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Hunting Horned Trophies
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Two horned big game species available all year round at Poronui

Poronui has two horned big game species inside the game estate: Arapawa Sheep and South Pacific Wild Goat. Both species were introduced into New Zealand by early explorers or settlers, and in the case of the sheep their isolation on an island in the Marlborough Sounds saw them develop unique characteristics.

The Arapawa breed is coloured rather than white, the ewes are hornless and light in build, while the rams are stocky and grow spiralling horns out to a metre in length. These sheep carry their head low when walking and when spooked they flee in a hunched over way. The face and legs of the sheep is relatively clean, while their fleece is thick and full, designed to cope with adverse conditions. Designated a rare domestic breed, numbers are good at Poronui where the diverse terrain and vegetation suits them perfectly. Like goats they are primarily an add-on species, usually taken towards the end of the hunting trip after the deer trophies.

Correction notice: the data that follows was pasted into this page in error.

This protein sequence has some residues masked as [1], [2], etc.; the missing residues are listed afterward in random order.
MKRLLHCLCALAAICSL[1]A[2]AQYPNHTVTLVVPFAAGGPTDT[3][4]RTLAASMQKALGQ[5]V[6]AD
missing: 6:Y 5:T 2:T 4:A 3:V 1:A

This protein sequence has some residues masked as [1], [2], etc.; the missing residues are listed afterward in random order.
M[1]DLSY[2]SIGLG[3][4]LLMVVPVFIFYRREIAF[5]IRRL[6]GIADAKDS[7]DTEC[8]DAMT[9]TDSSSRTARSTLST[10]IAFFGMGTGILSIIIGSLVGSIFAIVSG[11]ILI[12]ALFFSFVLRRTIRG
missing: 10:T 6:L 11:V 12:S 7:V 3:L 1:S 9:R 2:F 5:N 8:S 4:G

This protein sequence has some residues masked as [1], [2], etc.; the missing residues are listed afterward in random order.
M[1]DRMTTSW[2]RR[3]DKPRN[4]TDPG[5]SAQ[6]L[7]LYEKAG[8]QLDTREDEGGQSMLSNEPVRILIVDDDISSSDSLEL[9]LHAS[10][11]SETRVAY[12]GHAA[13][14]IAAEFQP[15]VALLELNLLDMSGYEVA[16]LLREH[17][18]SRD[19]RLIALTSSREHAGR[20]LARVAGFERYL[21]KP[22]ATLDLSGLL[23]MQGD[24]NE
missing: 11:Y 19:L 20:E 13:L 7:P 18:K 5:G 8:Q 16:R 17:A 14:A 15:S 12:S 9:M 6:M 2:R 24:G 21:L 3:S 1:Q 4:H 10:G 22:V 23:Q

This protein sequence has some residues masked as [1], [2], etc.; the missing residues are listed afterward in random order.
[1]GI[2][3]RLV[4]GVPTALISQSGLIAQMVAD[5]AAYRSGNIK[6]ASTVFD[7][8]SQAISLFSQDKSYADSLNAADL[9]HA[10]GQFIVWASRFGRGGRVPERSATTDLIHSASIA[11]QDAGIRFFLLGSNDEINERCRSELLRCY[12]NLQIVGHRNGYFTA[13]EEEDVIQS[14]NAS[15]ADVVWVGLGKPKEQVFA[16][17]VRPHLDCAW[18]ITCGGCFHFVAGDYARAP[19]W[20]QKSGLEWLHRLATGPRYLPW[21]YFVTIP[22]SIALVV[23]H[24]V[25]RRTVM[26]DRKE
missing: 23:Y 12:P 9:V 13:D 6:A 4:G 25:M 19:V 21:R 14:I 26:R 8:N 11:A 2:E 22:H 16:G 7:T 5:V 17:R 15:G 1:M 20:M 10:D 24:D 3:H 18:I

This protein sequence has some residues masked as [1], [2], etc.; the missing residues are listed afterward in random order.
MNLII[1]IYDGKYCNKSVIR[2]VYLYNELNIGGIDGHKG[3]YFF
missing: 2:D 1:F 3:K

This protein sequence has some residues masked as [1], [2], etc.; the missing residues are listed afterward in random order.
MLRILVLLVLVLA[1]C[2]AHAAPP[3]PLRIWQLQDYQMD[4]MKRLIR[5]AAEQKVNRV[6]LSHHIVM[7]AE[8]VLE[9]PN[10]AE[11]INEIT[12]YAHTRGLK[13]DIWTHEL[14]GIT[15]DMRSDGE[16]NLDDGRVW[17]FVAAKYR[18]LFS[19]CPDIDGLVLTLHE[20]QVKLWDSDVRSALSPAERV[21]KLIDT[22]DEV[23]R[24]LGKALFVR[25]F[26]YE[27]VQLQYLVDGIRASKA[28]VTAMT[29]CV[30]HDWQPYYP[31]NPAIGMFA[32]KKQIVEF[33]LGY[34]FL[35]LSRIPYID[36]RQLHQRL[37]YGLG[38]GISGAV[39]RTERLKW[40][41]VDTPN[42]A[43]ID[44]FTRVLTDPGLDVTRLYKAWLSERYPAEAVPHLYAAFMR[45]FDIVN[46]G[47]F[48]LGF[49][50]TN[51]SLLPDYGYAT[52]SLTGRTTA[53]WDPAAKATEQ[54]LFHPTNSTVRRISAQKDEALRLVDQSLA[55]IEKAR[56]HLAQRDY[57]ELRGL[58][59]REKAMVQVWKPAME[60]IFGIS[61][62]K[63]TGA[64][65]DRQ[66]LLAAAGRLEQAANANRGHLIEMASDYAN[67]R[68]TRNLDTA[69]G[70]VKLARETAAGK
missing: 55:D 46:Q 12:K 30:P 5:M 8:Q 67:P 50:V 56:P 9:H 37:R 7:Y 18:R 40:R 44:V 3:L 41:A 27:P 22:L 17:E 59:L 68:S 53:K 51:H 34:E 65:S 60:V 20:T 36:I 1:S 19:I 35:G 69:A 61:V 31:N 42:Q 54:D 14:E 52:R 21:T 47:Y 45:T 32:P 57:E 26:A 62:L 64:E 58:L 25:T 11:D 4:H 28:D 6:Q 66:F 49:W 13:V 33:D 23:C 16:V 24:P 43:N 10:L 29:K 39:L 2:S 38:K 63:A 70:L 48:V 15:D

The rams are very attractive and no two rams have the exact same facial colouration. Black, brown and white are the dominant colours with white blazes on the forehead often occurring. The rams are usually found in bachelor mobs and this trait gives the hunter a good chance to evaluate the trophies on offer and select the colouration that appeals. They are no easy beats and a bad wind or sighting of the hunter will have all animals hoofing it for safety.

Arapawa are incredibly hardy and it is not uncommon to see lambs running around in winter snow – the first lambs of the season have already been spotted.

The South Pacific Wild Goats found in New Zealand are a feral mix of past imported goats brought here for meat or milking. Colours are a diverse mix of previous descendants, and the wide horned billies found on Poronui probably link back to the Angora bloodline. They are sprinkled throughout the estate but numbers are managed carefully so that the vegetation does not receive too great a hammering.

Spot and stalk is the technique used to hunt both species, and because horns are not shed, hunters can stalk these trophies at any time of the year. For instance, a Rusa stag hunter visiting in August when the peak of the Rusa rut is on could also take a ram and billy goat trophy on the same trip.

Greg Morton

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